Quantcast
Get breaking news alerts via email

Click here to manage your alerts
Sherry West breaks down in tears as she describes the incident the day before where her 13-month-old son was fatally shot and she was wounded Friday, March 22, 2013 in Brunswick, Ga. West said Friday a teenager trying to rob her at gunpoint asked "Do you want me to kill your baby?" before he fatally shot her 13-month-old son in the head. (AP Photo/The Brunswick News, Bobby Haven)
Police arrest 2 teens in Georgia baby’s killing
First Published Mar 22 2013 07:07 pm • Last Updated Mar 22 2013 07:12 pm

Brunswick, Ga. • A pair of teenagers was arrested Friday and accused of fatally shooting a 13-month-old baby in the face and wounding his mother during their morning stroll through a leafy, historic neighborhood in southeast Georgia.

Sherry West had just been to the post office a few blocks from her apartment Thursday morning and was pushing her son, Antonio, in his stroller as they walked past gnarled oak trees and blooming azaleas in the coastal city of Brunswick.

Join the Discussion
Post a Comment

West said a tall, skinny teenager, accompanied by a smaller boy, asked her for money.

"He asked me for money and I said I didn’t have it," she told The Associated Press Friday from her apartment, which was scattered with her son’s toys and movies.

"When you have a baby, you spend all your money on babies. They’re expensive. And he kept asking and I just said ‘I don’t have it.’ And he said, ‘Do you want me to kill your baby?’ And I said, ‘No, don’t kill my baby!’"

Authorities said one of the teens fired four shots, grazing West’s ear and striking her in the leg, before he walked around to the stroller and shot the baby in the face.

Seventeen-year-old De’Marquis Elkins is charged as an adult with first-degree murder, along with a 14-year-old who was not identified because he is a juvenile, Police Chief Tobe Green said. It wasn’t immediately clear whether the boys had attorneys.

Police announced the arrest Friday afternoon after combing school records and canvassing neighborhoods searching for the pair. The chief said the motive of the "horrendous act" was still under investigation and the weapon had not been found.

"I feel glad that justice will be served," West said. "It’s not something I’m going to live with very well. I’m just glad they caught him."

West said detectives showed her photographs of about 24 young men. She pointed to one, saying he looked like the gunman.


story continues below
story continues below

"After I picked him, they said they had him in custody," West said. "It looked just like him. So I think we got our man."

West said she thought the other suspect looked much younger: "That little boy did not look 14."

The slaying happened around the corner from West’s apartment in the city’s Old Town historic district. It’s a street lined with grand Victorian homes from the late 1800s. Most have been neatly restored by their owners. Others, with faded and flaking paint, have been divided into rental units like the apartment West shared with her son. The slain boy’s father, Luis Santiago, lives in a house across the street.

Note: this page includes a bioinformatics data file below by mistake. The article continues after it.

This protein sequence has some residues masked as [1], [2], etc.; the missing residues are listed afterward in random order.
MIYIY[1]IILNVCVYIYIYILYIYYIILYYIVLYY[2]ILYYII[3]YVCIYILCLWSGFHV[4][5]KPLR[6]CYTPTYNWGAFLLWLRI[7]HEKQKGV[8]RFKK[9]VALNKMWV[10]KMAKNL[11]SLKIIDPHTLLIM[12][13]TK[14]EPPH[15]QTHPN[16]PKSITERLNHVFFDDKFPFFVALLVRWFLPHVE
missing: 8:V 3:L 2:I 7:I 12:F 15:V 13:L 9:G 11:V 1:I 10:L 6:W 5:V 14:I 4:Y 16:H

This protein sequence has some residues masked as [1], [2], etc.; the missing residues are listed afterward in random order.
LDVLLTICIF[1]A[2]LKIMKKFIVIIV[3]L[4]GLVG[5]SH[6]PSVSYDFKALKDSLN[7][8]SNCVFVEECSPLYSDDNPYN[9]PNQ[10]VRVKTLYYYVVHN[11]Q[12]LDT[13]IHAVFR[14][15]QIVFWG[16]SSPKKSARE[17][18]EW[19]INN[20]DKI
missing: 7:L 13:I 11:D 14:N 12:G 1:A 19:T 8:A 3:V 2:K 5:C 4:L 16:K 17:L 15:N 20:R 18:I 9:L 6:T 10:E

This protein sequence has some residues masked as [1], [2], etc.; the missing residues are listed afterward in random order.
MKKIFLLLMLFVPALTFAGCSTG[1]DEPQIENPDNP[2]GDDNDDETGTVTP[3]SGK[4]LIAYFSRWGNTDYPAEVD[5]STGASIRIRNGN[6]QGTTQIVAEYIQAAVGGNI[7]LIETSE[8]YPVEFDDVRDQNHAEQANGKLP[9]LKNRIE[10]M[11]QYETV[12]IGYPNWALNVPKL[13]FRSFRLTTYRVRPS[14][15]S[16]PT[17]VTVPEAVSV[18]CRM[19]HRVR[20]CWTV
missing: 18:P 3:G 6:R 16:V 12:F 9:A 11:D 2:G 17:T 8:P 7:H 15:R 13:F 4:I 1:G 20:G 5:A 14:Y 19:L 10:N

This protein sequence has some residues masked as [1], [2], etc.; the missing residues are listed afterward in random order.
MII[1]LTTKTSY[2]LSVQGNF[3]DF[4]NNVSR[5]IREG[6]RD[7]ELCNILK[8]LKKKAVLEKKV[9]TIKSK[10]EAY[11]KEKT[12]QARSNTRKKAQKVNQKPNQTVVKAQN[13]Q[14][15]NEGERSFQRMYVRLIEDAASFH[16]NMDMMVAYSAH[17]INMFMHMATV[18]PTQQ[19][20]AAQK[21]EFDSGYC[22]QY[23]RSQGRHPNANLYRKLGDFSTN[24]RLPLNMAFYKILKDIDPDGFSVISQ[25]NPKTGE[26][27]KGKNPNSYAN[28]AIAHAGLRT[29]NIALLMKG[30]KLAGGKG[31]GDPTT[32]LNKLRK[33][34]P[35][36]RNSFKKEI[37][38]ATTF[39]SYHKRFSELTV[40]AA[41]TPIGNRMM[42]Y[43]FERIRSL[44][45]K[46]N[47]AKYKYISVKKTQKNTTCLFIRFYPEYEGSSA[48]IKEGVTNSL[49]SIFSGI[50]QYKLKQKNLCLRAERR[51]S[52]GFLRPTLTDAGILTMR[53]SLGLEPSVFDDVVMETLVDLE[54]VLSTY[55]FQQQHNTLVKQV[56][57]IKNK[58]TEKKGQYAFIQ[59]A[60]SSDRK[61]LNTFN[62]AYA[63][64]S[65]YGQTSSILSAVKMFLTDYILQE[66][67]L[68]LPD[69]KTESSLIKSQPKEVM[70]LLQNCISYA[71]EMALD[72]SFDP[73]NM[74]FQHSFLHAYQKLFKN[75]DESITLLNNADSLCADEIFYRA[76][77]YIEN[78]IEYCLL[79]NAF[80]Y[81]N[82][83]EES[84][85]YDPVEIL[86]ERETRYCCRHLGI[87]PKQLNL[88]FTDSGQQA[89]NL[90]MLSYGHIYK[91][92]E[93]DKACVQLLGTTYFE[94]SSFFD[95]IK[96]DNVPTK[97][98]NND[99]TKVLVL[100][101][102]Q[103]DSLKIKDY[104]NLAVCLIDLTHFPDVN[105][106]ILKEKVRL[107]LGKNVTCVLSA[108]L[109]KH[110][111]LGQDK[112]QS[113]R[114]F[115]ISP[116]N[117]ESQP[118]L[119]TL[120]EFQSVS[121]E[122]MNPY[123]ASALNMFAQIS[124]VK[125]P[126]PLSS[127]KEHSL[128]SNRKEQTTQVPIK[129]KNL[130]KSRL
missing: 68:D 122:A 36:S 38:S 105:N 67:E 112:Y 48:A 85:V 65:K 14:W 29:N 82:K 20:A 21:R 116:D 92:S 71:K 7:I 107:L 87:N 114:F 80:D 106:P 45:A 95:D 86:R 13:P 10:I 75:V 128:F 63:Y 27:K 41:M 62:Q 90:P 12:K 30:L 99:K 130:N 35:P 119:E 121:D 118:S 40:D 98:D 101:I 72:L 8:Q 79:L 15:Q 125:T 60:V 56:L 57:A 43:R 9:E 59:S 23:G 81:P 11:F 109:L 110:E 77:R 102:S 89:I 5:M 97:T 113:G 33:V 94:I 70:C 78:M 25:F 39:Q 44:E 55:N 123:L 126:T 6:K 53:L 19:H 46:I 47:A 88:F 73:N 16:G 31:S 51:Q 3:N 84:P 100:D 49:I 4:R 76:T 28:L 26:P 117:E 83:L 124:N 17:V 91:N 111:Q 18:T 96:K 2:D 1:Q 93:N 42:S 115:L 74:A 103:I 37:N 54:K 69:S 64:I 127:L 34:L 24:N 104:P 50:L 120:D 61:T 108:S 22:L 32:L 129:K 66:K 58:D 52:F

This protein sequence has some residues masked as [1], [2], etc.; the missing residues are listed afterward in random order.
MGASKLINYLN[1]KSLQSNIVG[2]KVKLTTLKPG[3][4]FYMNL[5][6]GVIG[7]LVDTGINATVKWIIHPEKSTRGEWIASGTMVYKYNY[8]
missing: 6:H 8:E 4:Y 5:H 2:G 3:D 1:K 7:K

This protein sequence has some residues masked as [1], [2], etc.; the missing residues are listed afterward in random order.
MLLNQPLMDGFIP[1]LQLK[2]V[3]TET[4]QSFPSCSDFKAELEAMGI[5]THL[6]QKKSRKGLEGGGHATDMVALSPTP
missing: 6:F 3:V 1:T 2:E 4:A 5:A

A neighbor dropped off a fruit basket and then a hot pot of coffee Friday as a friend from the post office dropped by to comfort West.

Santiago came and went. At one point he scooped up an armload of his son’s stuffed animals, saying he wanted to take them home with him. He talked about Antonio’s first birthday on Feb. 5 and how they had tried different party hats on the boy.

"He’s all right," Santiago told the boy’s mother, trying to smile. "He’s potty training upstairs in heaven."

West said her son was walking well on his own and eight of his teeth had come in. But she also mourned the milestones that will never come, like Antonio’s first day at school.

"I’m always going to wonder what his first word would be," West said.

Beverly Anderson, whose husband owns the property where West has lived for several years, said she was stunned by the violence in what’s generally known as a safe neighborhood where children walk to school and families are frequently outdoors.

Jonathan Mayes and his wife were out walking their dogs Friday, right past the crime scene, and said they’ve never felt nervous about being out after dark.

"What is so mind-numbing about this is we don’t have this kind of stuff happen here," Mayes said. "You expect that kind of crap in Atlanta."

Next Page >


Copyright 2014 The Salt Lake Tribune. All rights reserved. This material may not be published, broadcast, rewritten or redistributed.

Top Reader Comments Read All Comments Post a Comment
Click here to read all comments   Click here to post a comment


About Reader Comments


Reader comments on sltrib.com are the opinions of the writer, not The Salt Lake Tribune. We will delete comments containing obscenities, personal attacks and inappropriate or offensive remarks. Flagrant or repeat violators will be banned. If you see an objectionable comment, please alert us by clicking the arrow on the upper right side of the comment and selecting "Flag comment as inappropriate". If you've recently registered with Disqus or aren't seeing your comments immediately, you may need to verify your email address. To do so, visit disqus.com/account.
See more about comments here.
Staying Connected
Videos
Jobs
Contests and Promotions
  • Search Obituaries
  • Place an Obituary

  • Search Cars
  • Search Homes
  • Search Jobs
  • Search Marketplace
  • Search Legal Notices

  • Other Services
  • Advertise With Us
  • Subscribe to the Newspaper
  • Access your e-Edition
  • Frequently Asked Questions
  • Contact a newsroom staff member
  • Access the Trib Archives
  • Privacy Policy
  • Missing your paper? Need to place your paper on vacation hold? For this and any other subscription related needs, click here or call 801.204.6100.